Texts Notes Verse List Exact Search
Results 21 - 40 of 100 for Fair Havens (0.000 seconds)
Jump to page: Prev 1 2 3 4 5 Next
  Discovery Box
(0.38) (Exo 33:22)

tn The circumstantial clause is simply, “my hand [being] over you.” This protecting hand of Yahweh represents a fairly common theme in the Bible.

(0.38) (Num 2:3)

tc The two synonyms might seem to be tautological, but this is fairly common and therefore acceptable in Hebrew prose (cf. Exod 26:18; 38:13; etc.).

(0.38) (Job 19:18)

sn The use of the verb “rise” is probably fairly literal. When Job painfully tries to get up and walk, the little boys make fun of him.

(0.38) (Act 24:10)

sn “Because…defense.” Paul also paid an indirect compliment to the governor, implying that he would be fair in his judgment.

(0.35) (Deu 1:16)

tn The Hebrew word צֶדֶק (tsedeq, “fairly”) carries the basic idea of conformity to a norm of expected behavior or character, one established by God himself. Fair judgment adheres strictly to that norm or standard (see D. Reimer, NIDOTTE 3:750).

(0.35) (Pro 31:9)

tn The noun צֶדֶק (tsedeq) serves here as an adverbial accusative of manner. The decisions reached (שְׁפָט, shÿfat) in this advocacy must conform to the standard of the law. So it is a little stronger than “judging fairly” (cf. NIV, NCV), although it will be fair if it is done righteously for all.

(0.31) (Isa 32:16)

sn This new era of divine blessing will also include a moral/ethical transformation, as justice and fairness fill the land and replace the social injustice so prevalent in Isaiah’s time.

(0.31) (Isa 57:2)

tn Heb “he enters peace, they rest on their beds, the one who walks straight ahead of himself.” The tomb is here viewed in a fairly positive way as a place where the dead are at peace and sleep undisturbed.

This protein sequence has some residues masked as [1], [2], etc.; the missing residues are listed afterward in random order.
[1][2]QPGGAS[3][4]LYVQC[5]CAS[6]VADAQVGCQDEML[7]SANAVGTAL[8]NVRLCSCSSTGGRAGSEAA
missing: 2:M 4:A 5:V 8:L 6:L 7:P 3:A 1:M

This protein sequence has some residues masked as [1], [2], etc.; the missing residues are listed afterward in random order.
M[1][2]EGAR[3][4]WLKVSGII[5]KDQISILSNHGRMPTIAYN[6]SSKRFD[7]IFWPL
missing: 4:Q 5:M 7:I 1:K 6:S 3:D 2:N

(0.31) (Mat 11:21)

sn Chorazin was a town of Galilee that was probably fairly small in contrast to Bethsaida and is otherwise unattested. Bethsaida was declared a polis by the tetrarch Herod Philip, sometime after a.d. 30.

(0.31) (Luk 2:29)

sn This short prophetic declaration is sometimes called the Nunc dimittis, which comes from the opening phrase of the saying in Latin, “now dismiss,” a fairly literal translation of the Greek verb ἀπολύεις (apolueis, “now release”) in this verse.

(0.31) (Luk 10:13)

sn Chorazin was a town of Galilee that was probably fairly small in contrast to Bethsaida and is otherwise unattested. Bethsaida was declared a polis by the tetrarch Herod Philip, sometime after a.d. 30.

(0.31) (Luk 19:4)

sn A sycamore tree would have large branches near the ground like an oak tree and would be fairly easy to climb. These trees reach a height of some 50 ft (about 15 m).

(0.31) (Act 24:26)

sn Would give him money. That is, would offer him a bribe in exchange for his release. Such practices were fairly common among Roman officials of the period (Josephus, Ant. 2.12.3 [2.272-274]).

(0.31) (Pro 29:14)